Explosive new claims over horror murder
Explosive new claims have emerged about why aspiring gangster Jamie Gao was really murdered inside Storage Unit 803 and how he was lured to his death.
Young drug dealer Gao was shot twice inside the unit in the western Sydney suburb of Padstow in May 2014. His body was wrapped in a tarpaulin and found floating off Cronulla days later.
Crooked cops Roger Rogerson and Glen McNamara are both serving life sentences for the murder, part of a botched drug deal over 3kg of methamphetamine.
But Channel 9's Australian Crime Stories' The Dark Side reveals that Gao maybe have been doomed long before he entered the storage unit.
Daily Telegraph crime writer Mark Morri told the program that the Chinese triad members who supplied Gao with the drugs to purportedly sell to Rogerson and McNamara might have "sanctioned" the murder.
"Roger's not an idiot," Mr Morri said, "you don't just shoot a guy and steal $700,000 worth of drugs from the Chinese triads.
Saying he had discussed the case with detectives, Morri said "it was not a crazy thing to believe they sanction" the murder, and that "Roger had the green light to kill Gao".
The potential motive was that Gao may have been a "snitch " for the Australian Crime Commission, which he was known to have visited in the lead-up to his murder, it was reported.
Two young Asian men were caught on CCTV delivering the drugs to Gao before he entered the storage unit with McNamara and is then joined by Rogerson.
Days later, again caught on CCTV at Sydney International Airport, the men leave for Hong Kong.
"They're out of the country, to get rid of the connections," former detective Michael Drury said.
The Dark Side examines just how Rogerson and McNamara lured Gao to his murder inside the storage unit and reveals some discrepancies in the case and who actually planned the operation.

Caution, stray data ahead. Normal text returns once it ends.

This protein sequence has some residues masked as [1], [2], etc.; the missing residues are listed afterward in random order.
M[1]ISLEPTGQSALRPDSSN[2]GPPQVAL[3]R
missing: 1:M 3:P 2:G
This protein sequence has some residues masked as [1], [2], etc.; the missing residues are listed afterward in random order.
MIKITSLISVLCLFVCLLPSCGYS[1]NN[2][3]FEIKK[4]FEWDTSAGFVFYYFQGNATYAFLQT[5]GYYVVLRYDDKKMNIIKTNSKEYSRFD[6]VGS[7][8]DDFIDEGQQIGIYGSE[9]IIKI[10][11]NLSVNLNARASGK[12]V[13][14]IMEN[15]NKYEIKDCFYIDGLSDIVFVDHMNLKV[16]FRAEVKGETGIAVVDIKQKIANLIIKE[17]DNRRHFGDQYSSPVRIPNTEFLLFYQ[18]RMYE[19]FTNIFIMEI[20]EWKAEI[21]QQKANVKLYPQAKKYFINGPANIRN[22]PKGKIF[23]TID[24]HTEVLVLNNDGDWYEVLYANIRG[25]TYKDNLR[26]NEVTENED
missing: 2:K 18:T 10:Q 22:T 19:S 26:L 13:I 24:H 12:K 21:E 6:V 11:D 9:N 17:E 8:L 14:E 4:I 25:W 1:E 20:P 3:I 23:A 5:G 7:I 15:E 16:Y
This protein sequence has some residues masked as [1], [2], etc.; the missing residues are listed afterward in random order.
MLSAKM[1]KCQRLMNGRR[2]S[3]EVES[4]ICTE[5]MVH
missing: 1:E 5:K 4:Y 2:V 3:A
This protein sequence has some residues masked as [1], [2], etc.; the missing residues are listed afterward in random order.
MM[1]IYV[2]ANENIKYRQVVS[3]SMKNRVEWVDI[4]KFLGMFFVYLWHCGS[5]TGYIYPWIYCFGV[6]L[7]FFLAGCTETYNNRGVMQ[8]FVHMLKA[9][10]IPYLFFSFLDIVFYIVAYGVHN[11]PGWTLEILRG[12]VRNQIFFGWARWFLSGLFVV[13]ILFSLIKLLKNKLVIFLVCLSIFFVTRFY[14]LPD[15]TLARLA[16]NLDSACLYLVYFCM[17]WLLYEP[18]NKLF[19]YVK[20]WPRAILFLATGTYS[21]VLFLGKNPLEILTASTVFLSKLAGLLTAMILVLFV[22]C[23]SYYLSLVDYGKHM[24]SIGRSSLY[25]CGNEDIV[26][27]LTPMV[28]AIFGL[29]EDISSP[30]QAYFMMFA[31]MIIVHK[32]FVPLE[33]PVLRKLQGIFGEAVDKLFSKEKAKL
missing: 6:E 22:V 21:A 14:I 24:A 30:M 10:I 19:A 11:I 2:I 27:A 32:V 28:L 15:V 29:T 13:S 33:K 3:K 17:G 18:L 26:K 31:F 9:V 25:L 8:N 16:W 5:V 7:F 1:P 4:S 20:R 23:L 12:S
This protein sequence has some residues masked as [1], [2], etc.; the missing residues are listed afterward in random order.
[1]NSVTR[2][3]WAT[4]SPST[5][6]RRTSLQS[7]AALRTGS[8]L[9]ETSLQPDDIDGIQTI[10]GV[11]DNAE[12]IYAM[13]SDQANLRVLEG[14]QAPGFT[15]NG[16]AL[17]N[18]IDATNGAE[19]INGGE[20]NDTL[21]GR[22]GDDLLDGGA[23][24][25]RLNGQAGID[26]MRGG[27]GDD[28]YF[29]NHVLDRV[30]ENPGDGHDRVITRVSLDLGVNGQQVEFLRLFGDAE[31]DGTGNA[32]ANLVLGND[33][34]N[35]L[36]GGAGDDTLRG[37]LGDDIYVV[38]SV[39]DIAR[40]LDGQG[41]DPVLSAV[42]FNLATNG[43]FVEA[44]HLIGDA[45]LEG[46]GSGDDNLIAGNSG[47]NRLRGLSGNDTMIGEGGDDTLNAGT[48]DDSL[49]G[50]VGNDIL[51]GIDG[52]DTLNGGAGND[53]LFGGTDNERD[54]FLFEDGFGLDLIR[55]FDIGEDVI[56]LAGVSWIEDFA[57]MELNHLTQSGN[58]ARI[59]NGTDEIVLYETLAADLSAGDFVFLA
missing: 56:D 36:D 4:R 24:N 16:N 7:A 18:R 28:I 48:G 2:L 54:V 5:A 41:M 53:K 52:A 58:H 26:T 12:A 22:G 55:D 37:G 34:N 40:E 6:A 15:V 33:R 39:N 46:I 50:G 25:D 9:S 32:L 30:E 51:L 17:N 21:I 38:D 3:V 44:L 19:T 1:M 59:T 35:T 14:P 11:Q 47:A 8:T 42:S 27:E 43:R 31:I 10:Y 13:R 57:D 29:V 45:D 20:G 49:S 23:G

Each killer has claimed innocence and blamed the other, but the program shows how both were intimately involved in the slaying, although it was McNamara who hatched the plot.
In fact McNamara, who told his daughters Rogerson forced him into it, brought one of his daughter's surfboard covers along to the unit to wrap Jamie Gao's body in once he had been dealt with.
Jamie Gao's body was found floating off Cronulla in May 2014, trussed up in several layers covered in a blue tarpaulin.
Former NSW assistant police commissioner Clive Small tells program host Adam Shand he believes Roger was too experienced to have not known a body was at risk of floating to shore if dumped at sea and not either cut open or weighed down.
"Roger Rogerson will tell you how you dispose of bodies, you don't just put it over the side because it will rise up," he said.
"After murdering Gao, they took the boat out to sea. Then, the next morning, that's exactly what happened.
"The whole time, McNamara said Rogerson was with him threatening him with a gun.
"However, Rogerson maintained, he stayed on dry land.
"If Rogerson had been there when the body was thrown overboard, he would have known that a very heavy weight had to be put on the body."
The Daily Telegraph's Mark Morri told the program that Rogerson's long time claim that after joining the NSW Police force he had been "lured to the dark side … is a load of crap".
"He is the darkness," Morri said, "I think Roger was born on the dark side.
"And he saw the police force as the way that he could use that for what he wanted to do."
Morri, who had formed a sort of a friendship with Rogerson when the disgraced ex-detective was touring NSW with a travelling show about cops and crims, also revealed that Rogerson now wanted him dead.
Following Rogerson's conviction along with McNamara for the Gao murder, Morri had written a series of stories about unsolved murders in NSW connected to Rogerson.
Some of the murders were also connected to Rogerson's one time partner in crime, convicted murderer and heroin dealer Arthur Stanley "Neddy" Smith.
Smith and Rogerson were in cahoots while Rogerson was still a detective, back in the 1980s.
Morri said he "didn't have this elated feeling" when his stories were published.
"It was a bit of an empty feeling, because I had got to like him. Not hugely, but … I liked him.
Morri turned up at court for the men's sentencing and said Rogerson spotted him in the courtroom from the dock and his reaction meant he had obviously read the stories.
"He's seen me and he's just gone red, and stood up, and he literally went.." Morri held up his hand and mimicked an angrily pointed finger.
"And … if you've seen a Roger look, it's not … I was a bit shaken.
"It was that he would like to see me dead."
Originally published as Explosive new claims over horror murder